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Gen Hosp Psychiatry. 2013 Jul-Aug;35(4):444-7. doi: 10.1016/j.genhosppsych.2013.04.002. Epub 2013 May 4.

What clinical differences distinguish depressed teens with and without comorbid externalizing problems?

Author information

1
Department of Psychiatry, University of Washington, Seattle Children's Hospital, Seattle, WA 98195, USA. rockhill@u.washington.edu

Abstract

OBJECTIVE:

This study examined differences in co-occurring symptoms, psychosocial correlates, health care utilization and functional impairment in youth who screened positive for depression, stratified by whether or not they also self-reported externalizing problems.

METHODS:

The AdoleSCent Health Study examined a random sample of youth ages 13-17 enrolled in a health care system. A total of 2291 youth (60.7% of the eligible sample) completed a brief depression screen: the two-item Patient Health Questionnaire. The current analyses focus on a subset of youth (n=113) who had a follow-up interview and screened positive for possible depression on the Patient Health Questionnaire 9 using a cutoff score of 11 or higher [1]. Youth were categorized as having externalizing behavior if their score was ≥ 7 on the Pediatric Symptom Checklist (PSC) externalizing scale [2,3]. χ(2) tests and Wilcoxon rank sum tests were used to compare groups.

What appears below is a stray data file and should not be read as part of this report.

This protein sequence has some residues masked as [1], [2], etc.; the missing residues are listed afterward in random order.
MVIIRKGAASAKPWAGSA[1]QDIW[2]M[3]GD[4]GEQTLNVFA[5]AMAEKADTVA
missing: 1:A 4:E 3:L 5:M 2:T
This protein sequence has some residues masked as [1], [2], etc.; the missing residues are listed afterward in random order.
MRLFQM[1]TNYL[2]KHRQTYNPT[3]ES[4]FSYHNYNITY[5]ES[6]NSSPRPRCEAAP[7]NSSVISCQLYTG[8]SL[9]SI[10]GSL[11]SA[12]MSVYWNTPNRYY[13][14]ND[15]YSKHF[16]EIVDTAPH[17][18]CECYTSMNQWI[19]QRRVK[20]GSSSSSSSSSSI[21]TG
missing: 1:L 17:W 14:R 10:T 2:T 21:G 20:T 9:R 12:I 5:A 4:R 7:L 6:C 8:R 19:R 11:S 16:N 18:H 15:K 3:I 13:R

RESULTS:

Differences between groups included that youth with depression and externalizing symptoms had a higher rate of obesity and had higher self-reported functional impairment than youth with depression symptoms alone.

CONCLUSIONS:

Adding screening for externalizing problems to existing recommendations for depression screening may help primary care providers to identify a high-risk depressed group of youth for referral to mental health services.

[Indexed for MEDLINE]
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